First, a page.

Sure enough, SOCCCD G&V blather is riddled with jargon and with terms misused and abused. For instance, in the case of the district’s dubious blather, the so-called “vision” is actually a purpose. Why didn't they just call it that?
As one slogs through this prattle, one finds that "visions" tend to be awfully similar to “missions,” with which they are distinguished. The latter in turn are awfully similar to “goals,” which must be distinguished from “objectives.” But aren't goals and objectives pretty much the same thing?
These perverse word games will surely perplex or annoy anyone armed with a command of the English language. In fact, readers will be perplexed to the degree that they are thus armed. Illiterates, of course, will be untroubled.
Here's a simple point: the district and colleges’ G&V blather tends to eschew good, plain English in favor of technical terms and trendy words and phrases (i.e., it tends to be bullshitty and vague). Thus, one encounters such trendy terminological turds as “dynamic,” “diversity,” “student success,” and “student-centered.” Even meretricious neologisms such as ISLOs and “persistence rates” pop up, unexplained, undefended.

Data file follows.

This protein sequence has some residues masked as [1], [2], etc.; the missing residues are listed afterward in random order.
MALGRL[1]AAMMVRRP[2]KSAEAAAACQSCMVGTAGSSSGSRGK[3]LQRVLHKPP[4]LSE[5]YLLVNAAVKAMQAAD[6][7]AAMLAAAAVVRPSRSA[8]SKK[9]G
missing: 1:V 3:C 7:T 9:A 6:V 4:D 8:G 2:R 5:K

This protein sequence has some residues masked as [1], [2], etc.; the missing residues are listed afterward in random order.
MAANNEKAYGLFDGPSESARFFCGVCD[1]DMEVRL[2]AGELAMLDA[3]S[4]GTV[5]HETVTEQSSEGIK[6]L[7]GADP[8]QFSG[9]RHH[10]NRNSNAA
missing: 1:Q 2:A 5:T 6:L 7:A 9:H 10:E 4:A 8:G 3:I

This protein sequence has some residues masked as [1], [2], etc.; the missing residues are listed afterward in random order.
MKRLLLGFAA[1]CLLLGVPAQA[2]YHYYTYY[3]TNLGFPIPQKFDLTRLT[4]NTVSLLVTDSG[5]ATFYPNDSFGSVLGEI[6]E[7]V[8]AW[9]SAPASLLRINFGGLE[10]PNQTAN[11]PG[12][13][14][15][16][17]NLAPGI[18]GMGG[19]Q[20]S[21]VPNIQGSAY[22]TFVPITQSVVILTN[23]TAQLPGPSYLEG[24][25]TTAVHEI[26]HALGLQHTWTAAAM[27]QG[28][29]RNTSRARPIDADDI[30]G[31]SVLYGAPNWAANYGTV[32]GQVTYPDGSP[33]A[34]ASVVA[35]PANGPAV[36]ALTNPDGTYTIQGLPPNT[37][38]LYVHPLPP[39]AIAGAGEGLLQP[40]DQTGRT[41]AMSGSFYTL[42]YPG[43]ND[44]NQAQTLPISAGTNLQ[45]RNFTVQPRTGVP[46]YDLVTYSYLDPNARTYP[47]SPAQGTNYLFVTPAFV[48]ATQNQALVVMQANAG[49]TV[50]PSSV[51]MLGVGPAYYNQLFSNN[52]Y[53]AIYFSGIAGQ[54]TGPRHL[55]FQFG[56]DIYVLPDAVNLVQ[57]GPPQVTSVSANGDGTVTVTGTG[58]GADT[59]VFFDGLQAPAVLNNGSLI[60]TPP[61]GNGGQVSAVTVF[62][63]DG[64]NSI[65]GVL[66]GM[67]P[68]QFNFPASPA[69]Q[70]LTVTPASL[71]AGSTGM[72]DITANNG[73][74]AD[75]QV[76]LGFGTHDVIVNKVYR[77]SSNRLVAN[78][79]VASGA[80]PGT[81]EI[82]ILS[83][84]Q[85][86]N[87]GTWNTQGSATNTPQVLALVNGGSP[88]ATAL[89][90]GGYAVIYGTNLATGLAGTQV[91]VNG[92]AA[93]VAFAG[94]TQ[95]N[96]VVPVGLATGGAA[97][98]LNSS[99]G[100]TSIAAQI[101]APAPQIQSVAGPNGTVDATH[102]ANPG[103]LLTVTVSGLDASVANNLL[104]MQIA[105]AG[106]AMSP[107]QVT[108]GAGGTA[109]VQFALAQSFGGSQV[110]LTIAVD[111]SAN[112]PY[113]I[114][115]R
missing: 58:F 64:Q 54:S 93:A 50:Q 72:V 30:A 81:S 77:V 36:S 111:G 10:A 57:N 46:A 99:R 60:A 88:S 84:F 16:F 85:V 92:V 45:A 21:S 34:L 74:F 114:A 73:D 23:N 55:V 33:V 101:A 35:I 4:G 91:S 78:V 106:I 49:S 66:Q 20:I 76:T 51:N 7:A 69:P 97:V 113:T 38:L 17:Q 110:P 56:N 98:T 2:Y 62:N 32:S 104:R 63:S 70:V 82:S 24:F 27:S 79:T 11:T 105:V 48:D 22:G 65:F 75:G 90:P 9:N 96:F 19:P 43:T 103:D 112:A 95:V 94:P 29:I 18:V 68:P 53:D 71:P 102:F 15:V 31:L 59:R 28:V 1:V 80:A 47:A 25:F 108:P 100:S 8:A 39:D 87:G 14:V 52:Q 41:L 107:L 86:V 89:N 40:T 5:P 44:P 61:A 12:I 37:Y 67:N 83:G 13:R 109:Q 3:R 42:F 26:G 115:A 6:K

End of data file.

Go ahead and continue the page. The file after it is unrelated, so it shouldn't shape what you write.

Does anyone see a transparency problem with all of this? Shouldn't the public, or at least the well educated public, be able to comprehend statements of the colleges' goals and values?
In the case of the district, to its credit, all it really seems to want to say is that it wants to teach well and it wants students to succeed. Admirable!
So why all the ugly, common-sense defying, buzzword-encrusted claptrap?

Districtular poppycock: our “vision” and our “mission” and our tolerance of twaddle - July 31, 2013

THEY BUZZ: Saddleback College's "Mission, Vision, and Values" - August 4, 2013

IVC’s vision, mission, and goals: nonsense on stilts - August 5, 2013

THE IRVINE VALLEY CHRONICLES: no ideas, just clichés & buzzwords - Sep 30, 2013

*From my Apple laptop's dictionary